Dylan Furst has a unique style as a photographer. A dreamy, otherworldly vibe embracing the darker tones of nature, in hard-to-reach forest areas, and in weather conditions many wouldn't venture out in - fog, low light, rain and snow.
What started as a side hobby and an escape from loading UPS trucks, has turned into a full-time gig. With clients like Land Rover and Filson, he's also collected over 1 million fans on Instagram, many with his prints hanging on their walls.
Along with some great tips and tricks, Dylan shares more about his work and the new trails he's riding around Bellingham, Washington and beyond.
Though I was into video production from a young age, I first fell in love with photography on an 8-month trip through Australia. But I knew I'd need a real job when I came back, so I worked at UPS loading trucks. With 3am starts I could finish at 9 or 10AM and make the most of photographing in the daylight. It was a kind of a therapeutic escape from work.
About four years in, I was shooting my supervisors' weddings and stuff like that, then I got my first commercial request from Nature Valley where I decided to jump into photography full-time – I didn't want to look back with any regrets not fully going after it.
I live in a little cabin on a glacial fed lake, on the outskirts of town. It's a beautiful, forested area, pretty rural and well known for being rainy. I remember in high school everyone would kind of complain that they couldn't wait to go to college and escape the weather. But the weather has become a huge part of my work, I love it.
Off the Beaten Track
I'm especially a big fan of the local trails and my UBCO Special Edition has been really awesome getting me further out and to new spots.
About a 5-10-minute ride from my house there's a really cool logging road that goes maybe 10-15 miles up a mountain and it just has incredible views of our local mountain, Mount Baker, and all sorts of trails coming off these forest roads. The systems are endless and there's new trails popping up so it's really exciting to find something new in a familiar area. I think I could never truly explore every single trail, even if I did it every day.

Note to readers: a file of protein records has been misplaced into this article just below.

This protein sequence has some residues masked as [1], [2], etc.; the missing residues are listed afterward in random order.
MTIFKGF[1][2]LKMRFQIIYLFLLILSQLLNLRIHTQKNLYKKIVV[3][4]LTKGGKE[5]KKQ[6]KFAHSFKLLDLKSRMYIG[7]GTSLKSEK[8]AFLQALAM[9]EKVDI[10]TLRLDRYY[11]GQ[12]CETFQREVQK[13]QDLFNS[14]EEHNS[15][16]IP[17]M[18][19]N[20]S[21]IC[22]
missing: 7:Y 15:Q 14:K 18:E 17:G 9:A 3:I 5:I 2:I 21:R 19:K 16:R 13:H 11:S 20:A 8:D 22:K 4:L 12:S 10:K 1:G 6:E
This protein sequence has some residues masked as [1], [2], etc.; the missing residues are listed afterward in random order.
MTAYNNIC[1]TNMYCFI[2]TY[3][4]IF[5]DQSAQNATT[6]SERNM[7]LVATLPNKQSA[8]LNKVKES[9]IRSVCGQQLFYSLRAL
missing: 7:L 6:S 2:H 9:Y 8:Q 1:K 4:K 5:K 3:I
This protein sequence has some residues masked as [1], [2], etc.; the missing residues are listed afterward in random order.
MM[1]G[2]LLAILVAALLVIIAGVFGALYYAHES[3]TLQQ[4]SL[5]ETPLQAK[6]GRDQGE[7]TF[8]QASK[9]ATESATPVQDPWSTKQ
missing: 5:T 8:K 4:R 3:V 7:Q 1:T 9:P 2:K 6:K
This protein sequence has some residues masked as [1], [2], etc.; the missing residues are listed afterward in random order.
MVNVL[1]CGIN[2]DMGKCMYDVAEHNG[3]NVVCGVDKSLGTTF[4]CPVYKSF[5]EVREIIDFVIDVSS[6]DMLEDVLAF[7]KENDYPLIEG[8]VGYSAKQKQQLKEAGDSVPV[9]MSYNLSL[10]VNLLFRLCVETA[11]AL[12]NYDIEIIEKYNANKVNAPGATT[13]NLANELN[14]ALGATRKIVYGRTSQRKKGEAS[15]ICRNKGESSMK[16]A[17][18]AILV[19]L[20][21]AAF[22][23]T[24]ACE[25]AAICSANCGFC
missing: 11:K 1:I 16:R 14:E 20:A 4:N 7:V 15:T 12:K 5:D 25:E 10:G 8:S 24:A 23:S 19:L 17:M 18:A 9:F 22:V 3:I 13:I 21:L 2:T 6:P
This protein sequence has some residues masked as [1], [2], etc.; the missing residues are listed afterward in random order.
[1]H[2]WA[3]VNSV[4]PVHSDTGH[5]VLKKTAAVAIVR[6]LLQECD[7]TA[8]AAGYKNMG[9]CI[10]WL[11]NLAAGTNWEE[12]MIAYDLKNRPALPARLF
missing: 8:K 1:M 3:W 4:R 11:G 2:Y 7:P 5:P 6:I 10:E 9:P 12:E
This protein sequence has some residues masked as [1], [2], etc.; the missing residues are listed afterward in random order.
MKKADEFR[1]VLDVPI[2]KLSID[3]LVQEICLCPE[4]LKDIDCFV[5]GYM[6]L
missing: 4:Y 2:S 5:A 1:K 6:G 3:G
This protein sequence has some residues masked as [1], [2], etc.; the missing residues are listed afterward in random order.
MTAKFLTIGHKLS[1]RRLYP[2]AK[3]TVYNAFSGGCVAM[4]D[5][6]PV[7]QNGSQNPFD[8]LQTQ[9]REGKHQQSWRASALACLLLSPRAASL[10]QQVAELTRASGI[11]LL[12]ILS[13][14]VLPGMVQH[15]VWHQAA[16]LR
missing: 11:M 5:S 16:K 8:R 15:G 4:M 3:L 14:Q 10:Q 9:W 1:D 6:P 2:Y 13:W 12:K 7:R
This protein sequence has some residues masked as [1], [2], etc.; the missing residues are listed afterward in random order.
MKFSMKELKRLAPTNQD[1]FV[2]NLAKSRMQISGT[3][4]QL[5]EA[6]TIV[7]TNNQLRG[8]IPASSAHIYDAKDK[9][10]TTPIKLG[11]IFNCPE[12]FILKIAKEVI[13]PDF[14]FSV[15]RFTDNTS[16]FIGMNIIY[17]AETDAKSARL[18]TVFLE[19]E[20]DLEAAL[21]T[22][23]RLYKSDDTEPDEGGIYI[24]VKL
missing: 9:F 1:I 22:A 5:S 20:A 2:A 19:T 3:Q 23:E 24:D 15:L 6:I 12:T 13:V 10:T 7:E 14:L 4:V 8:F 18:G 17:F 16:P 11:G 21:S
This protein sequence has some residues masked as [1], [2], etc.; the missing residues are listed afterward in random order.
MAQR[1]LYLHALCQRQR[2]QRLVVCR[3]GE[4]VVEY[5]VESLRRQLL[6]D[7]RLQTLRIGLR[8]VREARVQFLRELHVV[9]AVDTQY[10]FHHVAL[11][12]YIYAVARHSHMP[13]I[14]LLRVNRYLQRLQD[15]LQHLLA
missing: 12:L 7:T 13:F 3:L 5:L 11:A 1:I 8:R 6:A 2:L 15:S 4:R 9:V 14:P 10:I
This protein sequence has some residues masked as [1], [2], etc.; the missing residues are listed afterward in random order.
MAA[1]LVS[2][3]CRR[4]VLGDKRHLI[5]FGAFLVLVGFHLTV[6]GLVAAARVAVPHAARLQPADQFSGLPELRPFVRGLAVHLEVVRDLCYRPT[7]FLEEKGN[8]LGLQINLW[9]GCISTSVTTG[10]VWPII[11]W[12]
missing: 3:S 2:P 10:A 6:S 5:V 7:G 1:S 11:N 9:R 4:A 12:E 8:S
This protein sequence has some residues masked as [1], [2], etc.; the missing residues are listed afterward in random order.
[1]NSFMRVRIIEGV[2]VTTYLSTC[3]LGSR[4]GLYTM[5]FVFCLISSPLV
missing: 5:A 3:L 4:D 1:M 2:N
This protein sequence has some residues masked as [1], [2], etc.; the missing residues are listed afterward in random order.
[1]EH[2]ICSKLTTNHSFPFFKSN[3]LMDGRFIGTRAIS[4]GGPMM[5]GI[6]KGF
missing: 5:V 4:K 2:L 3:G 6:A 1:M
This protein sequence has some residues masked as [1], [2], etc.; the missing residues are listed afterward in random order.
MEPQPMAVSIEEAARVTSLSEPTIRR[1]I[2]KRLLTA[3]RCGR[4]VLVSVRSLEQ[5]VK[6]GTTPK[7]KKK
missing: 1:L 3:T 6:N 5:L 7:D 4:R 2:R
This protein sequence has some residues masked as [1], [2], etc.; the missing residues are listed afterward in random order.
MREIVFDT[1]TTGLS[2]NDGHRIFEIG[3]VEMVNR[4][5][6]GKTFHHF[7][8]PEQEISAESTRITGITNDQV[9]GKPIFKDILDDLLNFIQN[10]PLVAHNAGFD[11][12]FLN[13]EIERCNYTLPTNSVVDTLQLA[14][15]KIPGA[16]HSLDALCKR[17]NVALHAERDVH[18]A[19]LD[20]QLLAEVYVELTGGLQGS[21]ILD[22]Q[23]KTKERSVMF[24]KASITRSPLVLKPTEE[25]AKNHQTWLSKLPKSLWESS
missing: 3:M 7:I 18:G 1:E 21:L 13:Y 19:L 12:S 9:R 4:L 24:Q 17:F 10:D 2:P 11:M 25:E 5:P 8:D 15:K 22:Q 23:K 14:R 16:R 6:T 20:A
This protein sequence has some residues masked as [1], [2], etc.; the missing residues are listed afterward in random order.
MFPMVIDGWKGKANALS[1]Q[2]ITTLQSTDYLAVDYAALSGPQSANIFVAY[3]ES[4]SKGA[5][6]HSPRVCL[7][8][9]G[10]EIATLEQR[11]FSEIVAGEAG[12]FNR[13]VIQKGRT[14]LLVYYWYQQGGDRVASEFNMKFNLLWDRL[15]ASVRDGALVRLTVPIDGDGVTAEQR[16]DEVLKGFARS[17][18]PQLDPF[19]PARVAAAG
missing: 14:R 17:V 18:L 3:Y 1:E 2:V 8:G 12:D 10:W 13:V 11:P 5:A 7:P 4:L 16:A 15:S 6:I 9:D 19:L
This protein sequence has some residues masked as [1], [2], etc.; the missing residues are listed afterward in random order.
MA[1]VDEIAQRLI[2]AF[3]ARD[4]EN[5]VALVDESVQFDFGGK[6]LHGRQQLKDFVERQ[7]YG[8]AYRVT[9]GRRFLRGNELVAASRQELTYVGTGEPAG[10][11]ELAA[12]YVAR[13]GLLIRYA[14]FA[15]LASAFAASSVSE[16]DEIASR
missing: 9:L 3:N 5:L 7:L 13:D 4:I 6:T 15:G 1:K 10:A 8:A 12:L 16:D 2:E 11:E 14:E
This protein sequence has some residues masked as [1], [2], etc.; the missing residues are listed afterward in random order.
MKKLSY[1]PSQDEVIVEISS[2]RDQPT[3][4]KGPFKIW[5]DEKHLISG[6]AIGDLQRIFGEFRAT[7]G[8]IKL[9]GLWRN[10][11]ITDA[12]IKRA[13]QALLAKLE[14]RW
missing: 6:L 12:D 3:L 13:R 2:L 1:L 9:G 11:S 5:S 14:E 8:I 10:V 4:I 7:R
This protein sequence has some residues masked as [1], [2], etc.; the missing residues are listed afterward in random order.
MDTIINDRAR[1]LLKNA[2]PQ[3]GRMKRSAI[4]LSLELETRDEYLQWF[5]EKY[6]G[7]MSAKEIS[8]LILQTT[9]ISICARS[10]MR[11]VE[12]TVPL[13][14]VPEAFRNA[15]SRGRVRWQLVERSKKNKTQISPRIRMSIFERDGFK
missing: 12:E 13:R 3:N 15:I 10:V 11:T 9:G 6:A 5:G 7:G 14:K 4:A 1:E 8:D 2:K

We took the bike out to the Olympic Peninsula recently and it was nice to just pop it off the car and ride anything that looked interesting. We came across an old military base with a lot of abandoned buildings which was super fun to ride around. It felt like I was back in time, but also kind of in the future because the bike feels futuristic to me, so it kind of felt like I was in a movie.
A Head Turner
When I'm not on the trails, I'm riding around the neighborhood. It's like my daily meditation. Some of the gated roads near my house are windy and tight so it works well, and I feel safe being able to hear any oncoming traffic with the bike being really quiet.
This bike definitely turns heads! People stop me all the time and ask about it being electric, or about the fact it has two motors. So it seems like this is a new thing for a lot of people. We said it would be funny to make a compilation video of people's reactions when they see the bike. It's every time I take it out. People stop me when I'm riding or when I'm stopped and shooting. It always results in a conversation.